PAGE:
In a large bowl, stir together flour and salt.  Using a pastry blender or a fork, cut in shortening until evenly distributed.  Add water, a tablespoon at a time, tossing pastry with a fork until it comes together.  You may need to use your hands to form it into a ball.  Divide dough in half.  Roll out on a lightly floured surface using a flouring rolling-pin to fit a 9″ or 10″ pie plate.  Fill with desired filling.  Roll out second portion of dough.  Moisten edges of bottom crust with water, place top crust on top.  Press edges together with a fork, then cut off excess pastry with a sharp knife.  Cut slits in top to allow f or venting.**  Bake according to recipe directions.

*I like to place a cup of water in the freezer for about half an hour before making the dough, or add ice cubes to water and let them chill it thoroughly.

**If you have miniature cookie cutters, you can use them to make decorative vent holes in your top crust before you place it on top.  The cutout pieces can also be stuck to the top using water.

Apple Pie

(makes one 9″ or 10″ pie)

3-4 large Granny Smith apples, peeled, cored, and sliced

1/2- 2/3 cup granulated sugar (depending on how sweet you like your pie)

3/4 tsp cinnamon

1/4 tsp nutmeg, optional

Pastry for a double crust pie

Preheat oven to 450°F.  Place apple slices into prepared bottom crust.  Combine sugar and spices, pour evenly over apples.  Top with second crust as in pie pastry recipe.  Bake for 10 minutes, then turn oven to 375°F and bake for 30-40 minutes longer, or until apples are tender.  Best served warm.

Our freezer seems to be able to handle keeping (rather expensive!) ice cream bought at the local gas station frozen  (unlike the ice cream transported in a cooler for 2 hours from the grocery store) so that makes me happy. 😉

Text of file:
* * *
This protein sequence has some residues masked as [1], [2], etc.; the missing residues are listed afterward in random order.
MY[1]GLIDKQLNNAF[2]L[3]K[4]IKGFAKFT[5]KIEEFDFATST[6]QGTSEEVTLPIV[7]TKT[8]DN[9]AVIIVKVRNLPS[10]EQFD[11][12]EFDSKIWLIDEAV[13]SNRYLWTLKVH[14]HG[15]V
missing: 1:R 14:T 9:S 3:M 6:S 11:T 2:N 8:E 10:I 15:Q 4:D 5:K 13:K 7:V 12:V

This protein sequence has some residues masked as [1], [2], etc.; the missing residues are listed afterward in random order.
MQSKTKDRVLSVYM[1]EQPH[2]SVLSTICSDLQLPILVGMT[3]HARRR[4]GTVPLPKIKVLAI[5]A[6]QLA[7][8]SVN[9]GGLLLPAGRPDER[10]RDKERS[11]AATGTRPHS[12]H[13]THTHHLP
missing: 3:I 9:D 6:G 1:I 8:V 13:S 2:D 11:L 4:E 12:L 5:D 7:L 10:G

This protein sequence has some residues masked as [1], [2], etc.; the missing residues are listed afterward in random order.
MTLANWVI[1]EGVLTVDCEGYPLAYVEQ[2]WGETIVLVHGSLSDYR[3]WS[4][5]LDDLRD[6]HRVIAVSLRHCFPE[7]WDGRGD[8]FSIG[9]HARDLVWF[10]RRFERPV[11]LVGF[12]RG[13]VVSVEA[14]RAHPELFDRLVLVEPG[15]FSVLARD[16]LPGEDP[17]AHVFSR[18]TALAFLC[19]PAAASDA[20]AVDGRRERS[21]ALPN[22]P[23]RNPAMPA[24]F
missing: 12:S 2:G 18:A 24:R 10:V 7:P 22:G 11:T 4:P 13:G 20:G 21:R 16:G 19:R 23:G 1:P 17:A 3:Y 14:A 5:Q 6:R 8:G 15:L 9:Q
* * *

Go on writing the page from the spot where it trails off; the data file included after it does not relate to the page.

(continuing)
What’s your favourite kind of pie? 

Do you have any special (or funny) pie memories?

11 Comments leave one →
  1. cht7 permalink
    July 2, 2012 2:46 pm

    Love the star cutouts!

  2. July 2, 2012 3:16 pm

    Really nice post. And I learnt something new today… I’d never heard of saskatoon (the berry or the town), I’ll be on the lookout for them now.

  3. Jennie Frances permalink
    July 2, 2012 4:22 pm

    Looks delicious. My favorite is saskatoon pie 🙂

  4. July 2, 2012 4:29 pm

    The star cut-outs are so cute, super cute, oh my!
    definitely nicking that idea, thank you are sharing them with the world ;D

  5. July 2, 2012 4:35 pm

    Your pie is perfect!

  6. July 2, 2012 8:25 pm

    Goshhh I love apple pie, it’s my weakness.

  7. July 3, 2012 7:08 pm

    Desert for me is pie even without ice cream. Saskatoon is my favourite but apple pie made with McIntosh apples runs a close second. Saturday morning was alway pie baking in my house. I guess that was so they were still fresh for Sunday dinner. Your recipe sounds similar to one that I use. Like your Grandmother I think lard makes the best pie dough.